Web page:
Mistakes To Avoid In Writing A Business Plan
Business owners and entrepreneurs have been writing business plans for ages now. The document is the idea and the vision of the company, acts as a roadmap for future growth and provides information on actions to be taken across departments for business success. Despite its integral role, often business plans fail to achieve their objectives and at times are a poor representation of your company causing problems for decision makers and hurting your prospects. Here are the top five mistakes business make when writing a business plan and how to fix them:
Ignoring the audience
There is never one business plan for all purposes. Without keeping in mind your audience, it becomes irrelevant and is detrimental to your business. Keep in mind who will use the business plan to make targeted and specific inroads into the concerns and growth strategies of your business. You should be clear from the start who will read your business plan and put it together in a way that answers their key questions, and is structured with the audience’s agenda in mind.
Putting irrelevant information
You are the top authority on your business. Often, businesses add minute details about their niche and value rather than keeping things relevant for the reader. This distracts and you stand the risk of putting them off. Write keeping in mind the key questions you want addressed. If the plan is for your team, give detailed description of products. If it is for investors, showcase numbers, growth metrics, how your product will generate revenues. The plan may be longer or shorter depending on the needs to gain the maximum benefits.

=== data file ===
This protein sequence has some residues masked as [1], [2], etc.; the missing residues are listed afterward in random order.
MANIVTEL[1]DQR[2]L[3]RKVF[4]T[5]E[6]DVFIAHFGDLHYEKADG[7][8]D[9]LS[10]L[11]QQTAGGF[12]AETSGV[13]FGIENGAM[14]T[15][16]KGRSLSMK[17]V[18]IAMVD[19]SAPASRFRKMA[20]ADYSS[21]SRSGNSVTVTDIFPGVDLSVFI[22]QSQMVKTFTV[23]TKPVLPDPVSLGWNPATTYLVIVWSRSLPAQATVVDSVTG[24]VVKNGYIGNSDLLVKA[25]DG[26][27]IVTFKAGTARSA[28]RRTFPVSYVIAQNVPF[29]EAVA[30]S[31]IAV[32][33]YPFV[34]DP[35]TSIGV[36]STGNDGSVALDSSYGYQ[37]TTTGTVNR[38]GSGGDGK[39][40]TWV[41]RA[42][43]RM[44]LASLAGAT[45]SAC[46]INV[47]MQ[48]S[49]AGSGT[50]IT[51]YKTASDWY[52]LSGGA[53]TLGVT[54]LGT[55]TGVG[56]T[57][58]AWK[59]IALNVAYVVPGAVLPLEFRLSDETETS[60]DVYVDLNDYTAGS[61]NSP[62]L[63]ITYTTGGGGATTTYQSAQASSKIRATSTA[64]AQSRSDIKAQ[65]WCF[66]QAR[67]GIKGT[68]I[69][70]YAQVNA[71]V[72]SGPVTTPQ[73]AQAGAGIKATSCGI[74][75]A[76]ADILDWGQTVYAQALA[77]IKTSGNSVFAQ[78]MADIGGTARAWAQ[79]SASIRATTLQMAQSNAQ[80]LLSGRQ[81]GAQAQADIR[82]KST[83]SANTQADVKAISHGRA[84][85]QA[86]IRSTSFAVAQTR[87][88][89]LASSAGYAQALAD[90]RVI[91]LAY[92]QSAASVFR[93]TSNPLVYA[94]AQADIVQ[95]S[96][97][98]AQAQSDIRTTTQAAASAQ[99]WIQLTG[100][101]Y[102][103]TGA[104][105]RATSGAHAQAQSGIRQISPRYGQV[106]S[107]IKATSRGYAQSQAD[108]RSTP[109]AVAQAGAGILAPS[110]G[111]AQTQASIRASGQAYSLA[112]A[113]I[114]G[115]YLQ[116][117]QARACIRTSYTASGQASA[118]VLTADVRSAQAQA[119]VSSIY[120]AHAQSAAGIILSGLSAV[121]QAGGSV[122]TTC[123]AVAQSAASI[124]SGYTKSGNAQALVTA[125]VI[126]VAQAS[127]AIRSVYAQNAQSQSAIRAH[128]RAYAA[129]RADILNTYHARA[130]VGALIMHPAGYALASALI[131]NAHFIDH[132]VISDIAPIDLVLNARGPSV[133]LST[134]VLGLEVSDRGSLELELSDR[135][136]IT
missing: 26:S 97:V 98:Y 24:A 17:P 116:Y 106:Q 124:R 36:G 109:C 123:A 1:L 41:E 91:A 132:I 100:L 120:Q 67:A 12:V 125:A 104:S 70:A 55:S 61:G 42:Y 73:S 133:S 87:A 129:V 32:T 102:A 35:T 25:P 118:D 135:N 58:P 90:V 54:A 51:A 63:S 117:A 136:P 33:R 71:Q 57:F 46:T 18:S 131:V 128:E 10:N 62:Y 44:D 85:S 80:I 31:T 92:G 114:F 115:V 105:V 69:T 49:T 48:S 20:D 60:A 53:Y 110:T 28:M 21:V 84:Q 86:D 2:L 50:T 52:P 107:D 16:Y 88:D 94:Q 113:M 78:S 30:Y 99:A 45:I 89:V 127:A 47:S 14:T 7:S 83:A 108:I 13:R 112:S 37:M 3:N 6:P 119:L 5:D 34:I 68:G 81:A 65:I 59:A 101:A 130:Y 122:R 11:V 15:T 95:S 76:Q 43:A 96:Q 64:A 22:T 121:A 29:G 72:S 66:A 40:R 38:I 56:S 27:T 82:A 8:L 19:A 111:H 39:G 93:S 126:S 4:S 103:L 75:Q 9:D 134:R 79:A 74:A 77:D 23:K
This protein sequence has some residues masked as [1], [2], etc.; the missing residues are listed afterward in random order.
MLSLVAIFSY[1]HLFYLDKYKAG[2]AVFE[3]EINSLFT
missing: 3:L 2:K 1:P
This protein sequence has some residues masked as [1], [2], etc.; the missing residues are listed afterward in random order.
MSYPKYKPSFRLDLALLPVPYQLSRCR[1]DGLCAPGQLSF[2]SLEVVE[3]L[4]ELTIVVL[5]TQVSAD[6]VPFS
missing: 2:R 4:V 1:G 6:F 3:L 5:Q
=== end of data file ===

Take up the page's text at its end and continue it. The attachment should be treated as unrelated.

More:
Misunderstanding your market
A big mistake is to misunderstand your market and being vague about the customers relevant to your business. This can be a big downer for investors interested in your business. A well-written plan will be succinct and give attention to detail. You should break down your market into segments to make it easier to identify targets. If you are a software company, putting the entire software market is a wasteful exercise if your expertise is in big data. Spend time understanding who your end-customer is and describe the features specific to that market segment.
For many entrepreneurs, the financial section of the business plan is the most difficult to articulate– perhaps due to unfamiliarity or perceived complexity of the task. But it can be simplified by making the financials tell a story. Be clear about your financial assumptions, your revenues, profit margins and what these projections are based on. The finance section should be easy to read and give the reader a firm grasp on your company’s numbers for productive future action.
What comes next
Putting your business value, marketing strategies, financials, and processes does not make it complete. It still lacks perhaps the most pertinent aspect – what’s next. Telling your audience how your business plan expects to help the company grow, how the markets identified will translate into new leads and revenues – helps the reader understand what your expectations are in the short and long term, and how to aim to achieve them.